How beauty filters on social media affect young women
Like most people on social media, I played with filters in times of boredom.
These filters range from the funny (changing your face to look like a kitten or a puppy), to the absurd (finding yourself in space), to the terrifying that allow you to completely change the appearance of your face.
Dalisay Amena from Melbourne says she uses filters regularly: âI love the effects of different food filters, the collages, the photo-in-photo layouts.
She adds that she mainly uses filters when she wants to look “presentable” but doesn’t feel like wearing makeup.
But in addition to providing a fun distraction, some of these filters are increasingly having an impact on beauty standards and the way we see ourselves.
What are beauty filters and how do they work?
These are basically tools that use artificial intelligence to detect facial features and automatically edit the images. They can be found on most of the major social media image sharing platforms and, according to the Massachusetts Institute of Technology (MIT), they are rooted in Japanese Kawaii culture.
In the mid-1990s, Kawaii culture spearheaded the rise of photo booths, known as “purikura,” which could edit, retouch, and enhance photos, as well as adorn them with phrases or stickers.
With the advent of modern technology, it quickly found its way into the mainstream and saw its popularity increase.
The Butterfly Foundation’s Dr Stephanie Damiano says the more people engage with photo-based social media platforms, the more likely they are to experience body dissatisfaction.
“Some work has shown that the more involved a person is in taking and editing selfies, the more likely they are to experience body dissatisfaction and potentially be at increased risk for an eating disorder,” adds she does.
Dr Damiano says that thanks to research from the Butterfly Foundation, they found that more and more young people using these platforms want to look like their filters: âThis is what we think helps to why they experience bodily dissatisfaction. “
The rise of the âInstagram faceâ
This look has a name – the Instagram face. Writing in The New Yorker, writer Jia Tolentino describes him as “a young face, of course, with pore-free skin and plump, high cheekbones. He has cat eyes and long, cartoonish eyelashes; he has a small clean and full nose and lush lips â, adding that the face can beâ distinctly white but ethnically ambiguous â.
Dr Stephanie Damiano says this tendency causes some people to want to permanently change their facial features.
A study from Monash University showed that selfie filters can boost the uptake of cosmetic procedures in young people. The researchers interviewed 34 young people between the ages of 16 and 18 and found that even the youngest wanted cosmetic procedures to make them look like their filtered selfies.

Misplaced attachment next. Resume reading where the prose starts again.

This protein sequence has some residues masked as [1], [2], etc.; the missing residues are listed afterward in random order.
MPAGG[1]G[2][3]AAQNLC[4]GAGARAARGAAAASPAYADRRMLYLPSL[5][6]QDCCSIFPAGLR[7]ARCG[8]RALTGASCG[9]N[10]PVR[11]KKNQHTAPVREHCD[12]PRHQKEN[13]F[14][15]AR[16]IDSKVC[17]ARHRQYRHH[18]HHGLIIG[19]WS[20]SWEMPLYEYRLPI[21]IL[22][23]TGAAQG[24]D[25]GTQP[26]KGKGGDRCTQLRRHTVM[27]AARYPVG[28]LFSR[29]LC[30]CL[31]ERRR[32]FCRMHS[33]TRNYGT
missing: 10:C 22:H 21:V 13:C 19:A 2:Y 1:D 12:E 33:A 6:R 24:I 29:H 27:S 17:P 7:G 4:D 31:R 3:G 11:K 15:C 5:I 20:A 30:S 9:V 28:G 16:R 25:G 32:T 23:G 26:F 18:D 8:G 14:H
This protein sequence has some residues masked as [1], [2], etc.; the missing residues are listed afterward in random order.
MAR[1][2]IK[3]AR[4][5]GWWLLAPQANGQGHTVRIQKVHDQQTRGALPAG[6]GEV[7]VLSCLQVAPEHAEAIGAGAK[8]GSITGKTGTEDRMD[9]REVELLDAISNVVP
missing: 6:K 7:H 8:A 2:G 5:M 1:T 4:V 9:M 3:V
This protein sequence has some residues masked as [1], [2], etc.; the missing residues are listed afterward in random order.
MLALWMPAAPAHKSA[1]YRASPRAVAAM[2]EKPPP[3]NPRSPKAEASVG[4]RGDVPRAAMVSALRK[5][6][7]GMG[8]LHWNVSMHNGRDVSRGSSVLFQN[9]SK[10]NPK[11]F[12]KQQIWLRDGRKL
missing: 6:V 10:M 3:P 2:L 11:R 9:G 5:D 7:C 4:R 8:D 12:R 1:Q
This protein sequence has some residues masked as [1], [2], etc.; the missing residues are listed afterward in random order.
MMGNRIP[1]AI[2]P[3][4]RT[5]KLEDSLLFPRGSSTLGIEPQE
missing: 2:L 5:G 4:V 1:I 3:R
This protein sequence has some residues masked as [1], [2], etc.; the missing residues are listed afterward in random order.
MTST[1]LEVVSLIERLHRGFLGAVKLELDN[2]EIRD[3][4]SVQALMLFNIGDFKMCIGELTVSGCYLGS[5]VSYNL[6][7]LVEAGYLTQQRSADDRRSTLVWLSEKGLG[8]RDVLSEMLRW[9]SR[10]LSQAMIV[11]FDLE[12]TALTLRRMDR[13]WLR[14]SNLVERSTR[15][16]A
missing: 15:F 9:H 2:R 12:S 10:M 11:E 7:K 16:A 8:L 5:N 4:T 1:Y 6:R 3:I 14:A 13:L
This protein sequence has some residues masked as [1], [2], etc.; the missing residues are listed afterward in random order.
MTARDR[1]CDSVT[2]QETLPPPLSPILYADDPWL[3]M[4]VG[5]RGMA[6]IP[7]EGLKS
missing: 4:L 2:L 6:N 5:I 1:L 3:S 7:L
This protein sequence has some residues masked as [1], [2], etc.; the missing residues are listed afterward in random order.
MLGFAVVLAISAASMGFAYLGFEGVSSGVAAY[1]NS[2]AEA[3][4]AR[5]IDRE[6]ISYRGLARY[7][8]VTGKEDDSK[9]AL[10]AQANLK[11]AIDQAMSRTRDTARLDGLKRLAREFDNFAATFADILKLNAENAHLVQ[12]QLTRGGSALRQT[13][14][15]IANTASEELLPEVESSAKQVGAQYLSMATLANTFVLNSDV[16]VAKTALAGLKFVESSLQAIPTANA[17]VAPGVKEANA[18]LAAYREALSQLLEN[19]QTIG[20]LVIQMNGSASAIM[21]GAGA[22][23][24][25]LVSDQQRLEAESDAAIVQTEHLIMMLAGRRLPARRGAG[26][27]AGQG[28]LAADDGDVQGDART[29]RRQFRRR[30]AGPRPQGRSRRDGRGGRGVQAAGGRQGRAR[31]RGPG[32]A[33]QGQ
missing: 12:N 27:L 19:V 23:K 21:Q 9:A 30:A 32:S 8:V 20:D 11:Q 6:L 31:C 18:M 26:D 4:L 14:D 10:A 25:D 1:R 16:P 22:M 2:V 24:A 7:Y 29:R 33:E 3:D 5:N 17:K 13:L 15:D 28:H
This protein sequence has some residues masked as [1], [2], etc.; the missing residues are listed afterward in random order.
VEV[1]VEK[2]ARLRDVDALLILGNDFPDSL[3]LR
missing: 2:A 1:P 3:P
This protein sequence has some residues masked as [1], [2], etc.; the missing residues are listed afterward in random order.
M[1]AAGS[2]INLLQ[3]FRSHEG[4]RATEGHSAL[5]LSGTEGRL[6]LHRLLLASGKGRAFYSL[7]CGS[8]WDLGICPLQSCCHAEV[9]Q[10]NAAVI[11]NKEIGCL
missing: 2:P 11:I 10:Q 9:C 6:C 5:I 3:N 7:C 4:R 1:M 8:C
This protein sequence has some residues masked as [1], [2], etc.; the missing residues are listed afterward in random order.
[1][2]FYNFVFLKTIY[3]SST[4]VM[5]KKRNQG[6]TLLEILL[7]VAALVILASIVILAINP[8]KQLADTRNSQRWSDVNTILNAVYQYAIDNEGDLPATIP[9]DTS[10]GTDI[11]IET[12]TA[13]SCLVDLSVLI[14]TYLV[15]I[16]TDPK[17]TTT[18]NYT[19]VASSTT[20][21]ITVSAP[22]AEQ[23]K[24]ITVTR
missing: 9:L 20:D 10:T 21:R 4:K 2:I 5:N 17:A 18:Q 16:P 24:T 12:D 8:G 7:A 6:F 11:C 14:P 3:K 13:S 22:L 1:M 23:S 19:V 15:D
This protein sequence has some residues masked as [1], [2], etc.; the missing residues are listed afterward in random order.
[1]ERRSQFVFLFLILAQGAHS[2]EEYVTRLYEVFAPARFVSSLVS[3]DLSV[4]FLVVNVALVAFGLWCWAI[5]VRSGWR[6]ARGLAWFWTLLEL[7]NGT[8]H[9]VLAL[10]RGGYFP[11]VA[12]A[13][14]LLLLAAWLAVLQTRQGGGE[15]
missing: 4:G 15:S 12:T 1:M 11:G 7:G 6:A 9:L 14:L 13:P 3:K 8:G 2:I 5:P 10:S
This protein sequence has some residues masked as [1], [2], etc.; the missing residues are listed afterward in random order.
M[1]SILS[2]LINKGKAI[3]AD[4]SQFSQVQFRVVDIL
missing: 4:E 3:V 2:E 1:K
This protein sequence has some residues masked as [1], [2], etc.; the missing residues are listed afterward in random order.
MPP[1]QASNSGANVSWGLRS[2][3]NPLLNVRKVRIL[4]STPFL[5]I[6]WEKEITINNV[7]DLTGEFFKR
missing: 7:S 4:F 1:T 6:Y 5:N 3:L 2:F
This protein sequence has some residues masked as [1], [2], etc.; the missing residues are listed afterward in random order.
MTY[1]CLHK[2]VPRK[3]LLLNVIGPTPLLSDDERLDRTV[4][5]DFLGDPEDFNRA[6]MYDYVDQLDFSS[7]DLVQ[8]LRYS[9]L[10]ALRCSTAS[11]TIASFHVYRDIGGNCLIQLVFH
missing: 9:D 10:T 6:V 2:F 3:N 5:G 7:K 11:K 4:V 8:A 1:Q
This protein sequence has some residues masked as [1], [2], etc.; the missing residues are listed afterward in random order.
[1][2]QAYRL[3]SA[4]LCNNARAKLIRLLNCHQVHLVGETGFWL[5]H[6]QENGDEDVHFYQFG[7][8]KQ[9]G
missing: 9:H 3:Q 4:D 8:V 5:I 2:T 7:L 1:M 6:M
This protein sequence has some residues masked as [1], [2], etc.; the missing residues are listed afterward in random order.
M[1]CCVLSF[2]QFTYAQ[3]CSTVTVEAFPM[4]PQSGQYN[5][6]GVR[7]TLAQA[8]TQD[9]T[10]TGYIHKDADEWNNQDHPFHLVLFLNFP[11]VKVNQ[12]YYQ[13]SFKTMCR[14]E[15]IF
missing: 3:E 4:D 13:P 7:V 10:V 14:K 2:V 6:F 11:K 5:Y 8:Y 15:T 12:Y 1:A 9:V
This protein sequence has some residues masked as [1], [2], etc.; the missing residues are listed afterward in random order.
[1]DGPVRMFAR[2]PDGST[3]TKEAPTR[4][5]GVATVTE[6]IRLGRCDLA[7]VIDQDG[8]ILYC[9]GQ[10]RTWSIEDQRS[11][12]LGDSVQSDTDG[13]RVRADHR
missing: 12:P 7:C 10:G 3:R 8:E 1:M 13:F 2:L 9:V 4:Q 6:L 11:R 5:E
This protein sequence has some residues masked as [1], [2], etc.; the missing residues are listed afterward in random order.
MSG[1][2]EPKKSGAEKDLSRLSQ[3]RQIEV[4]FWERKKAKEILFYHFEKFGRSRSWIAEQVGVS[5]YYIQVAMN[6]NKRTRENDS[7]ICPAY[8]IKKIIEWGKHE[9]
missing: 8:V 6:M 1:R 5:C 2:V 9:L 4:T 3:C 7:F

And there are studies from China to the United States that have looked at this trend. US research conducted by the John Hopkins School of Medicine asked 252 people about their use of social media apps, including photo filters. He found that those who reported using these tools had “increased acceptance of cosmetic surgery.”
Dalisay Amena admits she used filters when she didn’t feel good about herself and “compared to myself in filters”.
Since then, Amena has stopped using the filters.
“I’m much happier now. I still play with makeup and take pictures. Not so much with filters.”
Should influencers tell you when they used a filter?
And as the debate on the impact of these filters on beauty standards intensifies, steps are being taken to regulate their application.
In Britain, the advertising authority has ruled that filters should not be applied to social media ads if they exaggerate the effect of the product.
This followed a social media campaign that pressured influencers to report when they use a beauty filter to promote skin care or beauty products.
Dr Damiano says that while regulations like the UK advertising ban are welcome moves, they fail to address what is at the heart of the problem.
âA lot of these celebrities and influencers still naturally fit the beauty ideals of society,â she says. Dr Damiano mentions studies that have examined the impact of tagging images that have been altered or where filters have been used.
“And what this research shows is that it doesn’t actually improve the body image of people who have viewed these images and in fact may not be very helpful.”
How to deal with social media (without detoxifying yourself completely)
As apps gain popularity, the use of beauty filters isn’t going away anytime soon. And while they’re fun, we can all be vulnerable and feel insecure about how we look when bombarded with beautiful faces.
Dr Damiano has the following advice for anyone who feels affected by these images:
- 1.Check with yourself. Does it have an impact on how you feel about yourself and your appearance? If this is the case, Dr Damiano suggests stopping using the filters and seeking help if needed.
- 2.No longer follow or mute anyone it doesn’t make you feel good about yourself. Instead, Dr Damiano suggests following narratives that promote body positivity and feature a range of diverse body shapes and sizes.
- 3.Showcase your authentic self online, in the way that works best for you. Dr Damiano adds that posting images that aren’t just selfies, like hobbies and other interests, can also contribute to a healthier social media experience.
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